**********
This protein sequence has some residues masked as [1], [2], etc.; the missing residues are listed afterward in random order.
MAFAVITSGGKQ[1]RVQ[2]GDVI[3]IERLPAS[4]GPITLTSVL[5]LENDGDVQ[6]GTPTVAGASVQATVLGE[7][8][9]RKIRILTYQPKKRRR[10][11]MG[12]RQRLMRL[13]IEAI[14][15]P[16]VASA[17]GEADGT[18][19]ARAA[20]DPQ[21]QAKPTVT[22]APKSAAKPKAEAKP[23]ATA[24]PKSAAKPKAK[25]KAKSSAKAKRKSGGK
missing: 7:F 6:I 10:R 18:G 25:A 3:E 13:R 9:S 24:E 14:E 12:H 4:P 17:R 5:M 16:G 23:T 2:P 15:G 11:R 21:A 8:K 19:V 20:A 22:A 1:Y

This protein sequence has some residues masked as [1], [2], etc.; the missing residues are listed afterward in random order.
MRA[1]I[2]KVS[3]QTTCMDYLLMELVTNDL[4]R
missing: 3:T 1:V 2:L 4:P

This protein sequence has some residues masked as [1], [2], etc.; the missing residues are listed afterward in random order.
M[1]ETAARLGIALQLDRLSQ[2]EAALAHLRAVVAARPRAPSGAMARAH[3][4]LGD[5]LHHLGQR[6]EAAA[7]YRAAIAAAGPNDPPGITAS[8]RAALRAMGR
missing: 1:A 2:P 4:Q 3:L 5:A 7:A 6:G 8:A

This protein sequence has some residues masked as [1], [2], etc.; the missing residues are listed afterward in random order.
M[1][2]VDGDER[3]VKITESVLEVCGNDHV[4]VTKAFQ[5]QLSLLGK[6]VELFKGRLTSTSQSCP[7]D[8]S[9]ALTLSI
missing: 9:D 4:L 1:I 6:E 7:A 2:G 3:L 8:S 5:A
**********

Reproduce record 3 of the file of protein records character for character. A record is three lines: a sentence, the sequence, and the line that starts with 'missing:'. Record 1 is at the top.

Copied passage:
This protein sequence has some residues masked as [1], [2], etc.; the missing residues are listed afterward in random order.
M[1]ETAARLGIALQLDRLSQ[2]EAALAHLRAVVAARPRAPSGAMARAH[3][4]LGD[5]LHHLGQR[6]EAAA[7]YRAAIAAAGPNDPPGITAS[8]RAALRAMGR
missing: 1:A 2:P 4:Q 3:L 5:A 7:A 6:G 8:A